Piketty makes an argument for John Lewis

JM Keynes’ General Theory was published seven years after the New York stock market crash of 1929. Thomas Piketty’s Capital in the Twenty-First Century was published six years after the financial crisis of 2008.

Paul Samuelson, later a Nobel Prize winning economist and 21 years old when the General Theory was published, said of Keynes’ great work that it ‘caught most economists under the age of 35 with the unexpected virulence of a disease first attacking and decimating an isolated tribe of South Sea islanders’.

Piketty’s impact has been equally dramatic and not just among those under 35. Princeton economist Paul Krugman has been gushing. Martin Wolf of the FT has reacted similarly on this side of the Atlantic.

Whether Piketty comes to have the lasting policy influence of Keynes remains to be seen. Keynes saved the capitalism of his day from itself. Piketty expects it to eats itself.

‘Wealth will concentrate,’ wrote Paul Mason in his summary of Piketty, ‘to levels incompatible with democracy, let alone social justice. Capitalism, in short, automatically creates levels of inequality that are unsustainable. The rising wealth of the 1% is neither a blip, nor rhetoric.’

While Keynesian demand management held throughout the post-war consensus that began with Attlee’s government in 1945 and ended with the arrival of Margaret Thatcher in Downing Street in 1979, Piketty calls his own solutions ‘utopian’.

On his wish list are a 15 per cent tax on capital, an 80 per cent tax on high incomes, enforced transparency for all bank transactions, and the overt use of inflation to redistribute wealth downwards.

The bleak future that Piketty anticipates follows from a simple conclusion:

‘The inequality r>g [the rate of return on capital is greater than the rate of economic growth] implies that wealth accumulated in the past grows more rapidly than output and wages.’

This is supposedly ‘the central contradiction of capitalism’, which Clive Crook has robustly challenged. For argument’s sake, though, let’s assume that Piketty is on to something: that capital grows more quickly than the rest of the economy, which drives destructive inequality.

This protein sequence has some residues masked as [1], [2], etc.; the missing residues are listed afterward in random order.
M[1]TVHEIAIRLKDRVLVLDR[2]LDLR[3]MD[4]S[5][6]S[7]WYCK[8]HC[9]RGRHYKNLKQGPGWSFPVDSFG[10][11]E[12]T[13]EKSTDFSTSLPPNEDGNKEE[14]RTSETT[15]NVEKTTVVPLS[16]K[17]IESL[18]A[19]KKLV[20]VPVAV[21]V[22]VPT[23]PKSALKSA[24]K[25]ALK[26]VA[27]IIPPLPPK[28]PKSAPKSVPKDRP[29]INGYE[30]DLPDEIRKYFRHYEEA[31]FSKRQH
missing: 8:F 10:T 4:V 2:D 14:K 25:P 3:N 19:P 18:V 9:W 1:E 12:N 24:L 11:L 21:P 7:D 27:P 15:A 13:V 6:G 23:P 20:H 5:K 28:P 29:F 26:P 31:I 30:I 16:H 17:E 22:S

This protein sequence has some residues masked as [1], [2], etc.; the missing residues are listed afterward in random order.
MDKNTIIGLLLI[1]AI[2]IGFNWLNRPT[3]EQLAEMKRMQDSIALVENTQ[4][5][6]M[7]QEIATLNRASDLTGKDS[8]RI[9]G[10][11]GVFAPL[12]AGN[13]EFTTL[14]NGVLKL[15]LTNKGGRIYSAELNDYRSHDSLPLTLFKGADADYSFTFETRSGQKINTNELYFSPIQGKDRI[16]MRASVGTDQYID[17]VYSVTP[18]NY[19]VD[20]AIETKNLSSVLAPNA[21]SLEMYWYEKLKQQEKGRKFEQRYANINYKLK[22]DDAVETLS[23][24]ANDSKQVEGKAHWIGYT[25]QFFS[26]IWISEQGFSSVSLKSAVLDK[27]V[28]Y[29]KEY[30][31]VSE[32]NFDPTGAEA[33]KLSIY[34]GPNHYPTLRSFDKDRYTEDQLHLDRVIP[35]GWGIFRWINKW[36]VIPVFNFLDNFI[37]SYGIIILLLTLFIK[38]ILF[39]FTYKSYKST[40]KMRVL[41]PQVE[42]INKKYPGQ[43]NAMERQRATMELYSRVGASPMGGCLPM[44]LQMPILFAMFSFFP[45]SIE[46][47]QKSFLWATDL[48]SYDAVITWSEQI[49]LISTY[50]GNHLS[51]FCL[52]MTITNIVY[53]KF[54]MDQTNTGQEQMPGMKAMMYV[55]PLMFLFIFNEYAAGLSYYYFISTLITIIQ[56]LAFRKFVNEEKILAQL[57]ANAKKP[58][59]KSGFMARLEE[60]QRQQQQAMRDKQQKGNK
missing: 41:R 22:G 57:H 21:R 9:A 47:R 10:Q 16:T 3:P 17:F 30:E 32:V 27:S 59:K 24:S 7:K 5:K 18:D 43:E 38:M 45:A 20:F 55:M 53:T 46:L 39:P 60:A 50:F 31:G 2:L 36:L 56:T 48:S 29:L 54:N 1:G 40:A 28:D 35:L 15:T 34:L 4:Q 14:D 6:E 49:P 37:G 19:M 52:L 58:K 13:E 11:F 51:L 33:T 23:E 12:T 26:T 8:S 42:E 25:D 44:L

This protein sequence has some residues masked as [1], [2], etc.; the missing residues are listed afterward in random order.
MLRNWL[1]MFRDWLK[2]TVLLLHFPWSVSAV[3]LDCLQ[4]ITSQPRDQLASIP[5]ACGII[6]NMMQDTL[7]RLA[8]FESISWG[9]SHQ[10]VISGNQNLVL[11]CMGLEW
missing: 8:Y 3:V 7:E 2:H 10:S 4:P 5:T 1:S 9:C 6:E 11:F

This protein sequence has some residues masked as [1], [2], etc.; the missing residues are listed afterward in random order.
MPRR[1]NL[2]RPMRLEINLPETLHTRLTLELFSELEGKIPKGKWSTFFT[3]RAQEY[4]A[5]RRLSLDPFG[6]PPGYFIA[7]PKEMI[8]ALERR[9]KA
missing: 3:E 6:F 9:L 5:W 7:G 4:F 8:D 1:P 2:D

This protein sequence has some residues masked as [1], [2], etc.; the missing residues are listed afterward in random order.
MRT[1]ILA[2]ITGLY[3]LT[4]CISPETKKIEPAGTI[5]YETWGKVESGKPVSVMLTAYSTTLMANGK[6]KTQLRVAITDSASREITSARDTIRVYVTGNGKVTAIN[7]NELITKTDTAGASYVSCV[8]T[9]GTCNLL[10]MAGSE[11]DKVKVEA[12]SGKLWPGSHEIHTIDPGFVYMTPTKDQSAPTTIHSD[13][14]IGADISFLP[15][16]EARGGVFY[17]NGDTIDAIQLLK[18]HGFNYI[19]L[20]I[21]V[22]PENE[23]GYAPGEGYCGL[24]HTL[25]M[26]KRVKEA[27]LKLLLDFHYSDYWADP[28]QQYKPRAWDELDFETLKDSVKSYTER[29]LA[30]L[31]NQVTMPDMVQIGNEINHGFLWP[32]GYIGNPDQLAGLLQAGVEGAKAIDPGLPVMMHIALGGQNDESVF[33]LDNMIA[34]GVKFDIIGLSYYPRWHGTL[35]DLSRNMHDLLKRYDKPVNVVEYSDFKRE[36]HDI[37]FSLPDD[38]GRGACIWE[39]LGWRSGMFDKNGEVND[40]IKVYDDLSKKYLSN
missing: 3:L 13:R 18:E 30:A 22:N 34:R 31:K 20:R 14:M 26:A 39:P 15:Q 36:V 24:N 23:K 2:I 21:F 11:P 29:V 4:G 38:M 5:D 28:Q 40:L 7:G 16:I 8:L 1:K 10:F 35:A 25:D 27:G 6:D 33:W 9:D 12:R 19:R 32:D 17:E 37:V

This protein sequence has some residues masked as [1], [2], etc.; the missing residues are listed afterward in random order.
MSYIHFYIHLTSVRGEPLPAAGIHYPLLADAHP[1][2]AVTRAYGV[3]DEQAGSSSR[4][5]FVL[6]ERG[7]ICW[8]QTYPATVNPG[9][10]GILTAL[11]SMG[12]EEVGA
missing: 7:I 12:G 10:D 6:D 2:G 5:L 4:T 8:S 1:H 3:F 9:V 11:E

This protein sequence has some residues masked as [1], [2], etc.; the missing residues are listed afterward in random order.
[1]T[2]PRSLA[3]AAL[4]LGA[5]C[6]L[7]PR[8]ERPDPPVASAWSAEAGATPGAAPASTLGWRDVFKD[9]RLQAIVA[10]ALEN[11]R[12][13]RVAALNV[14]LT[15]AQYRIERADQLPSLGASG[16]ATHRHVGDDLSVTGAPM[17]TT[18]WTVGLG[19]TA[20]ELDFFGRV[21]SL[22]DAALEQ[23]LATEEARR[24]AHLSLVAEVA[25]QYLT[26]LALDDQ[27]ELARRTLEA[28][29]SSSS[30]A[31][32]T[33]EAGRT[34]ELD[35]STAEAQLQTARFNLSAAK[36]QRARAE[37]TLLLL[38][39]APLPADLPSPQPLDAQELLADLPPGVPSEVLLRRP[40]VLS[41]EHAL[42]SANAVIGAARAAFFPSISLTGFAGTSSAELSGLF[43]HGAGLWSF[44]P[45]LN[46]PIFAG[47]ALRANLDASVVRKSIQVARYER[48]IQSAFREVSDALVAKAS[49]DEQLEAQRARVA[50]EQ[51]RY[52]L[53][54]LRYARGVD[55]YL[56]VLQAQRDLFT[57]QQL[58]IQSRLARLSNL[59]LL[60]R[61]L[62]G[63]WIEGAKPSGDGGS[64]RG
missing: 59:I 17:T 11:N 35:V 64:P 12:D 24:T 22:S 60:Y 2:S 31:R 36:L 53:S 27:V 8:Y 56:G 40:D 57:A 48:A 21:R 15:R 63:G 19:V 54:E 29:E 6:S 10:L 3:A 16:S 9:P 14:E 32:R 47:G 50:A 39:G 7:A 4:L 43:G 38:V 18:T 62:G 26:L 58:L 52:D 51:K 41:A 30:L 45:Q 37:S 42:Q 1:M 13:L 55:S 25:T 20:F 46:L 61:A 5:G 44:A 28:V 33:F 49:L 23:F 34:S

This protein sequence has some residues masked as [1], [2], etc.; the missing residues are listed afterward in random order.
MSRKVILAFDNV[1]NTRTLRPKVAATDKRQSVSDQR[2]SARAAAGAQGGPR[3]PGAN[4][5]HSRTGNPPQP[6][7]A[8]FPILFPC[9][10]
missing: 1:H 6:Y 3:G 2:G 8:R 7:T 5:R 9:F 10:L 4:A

There seems a simple solution, which doesn’t seem to me particularly utopian. This is that the return on capital is equalised. Piketty’s future sees workers, those whose incomes derive wholly from their labour, getting poorer, while the owners of capital get fat on the return to their assets. An alternative future is suggested by giving workers skin in the capital game. The capital of John Lewis, for example, is mutually owned by its workers. Their wealth grows as the return on these shares increases.

A Resolution Foundation event this week focused on a growing trend: the role that robots play in the economy. At the event, Alan Manning of the LSE posed a vital question: ‘who will own the robots?’ If robots are going to be both labour saving and displacing, we should be concerned not only with ensuring that workers have the skills to be productive but also with equalising the return on this robotic capital.

This idea is picked up in the second sexiest economics book (after Piketty) to have been published recently: The Second Machine Age by Erik Brynjolfsson and Andrew McAfee, which looks at the growing role of intelligent machines.

Manning’s question drives us toward a similar conclusion to that which we might take from Piketty: the returns to capital, whether deriving from intelligent machines or otherwise, should be equalised, which mutualism would encourage.

While Keynesianism came to be characterised by elites pulling demand levers, widespread mutualisation would lead to more bottom-up institutions, which may be what capitalism now needs to be saved from itself.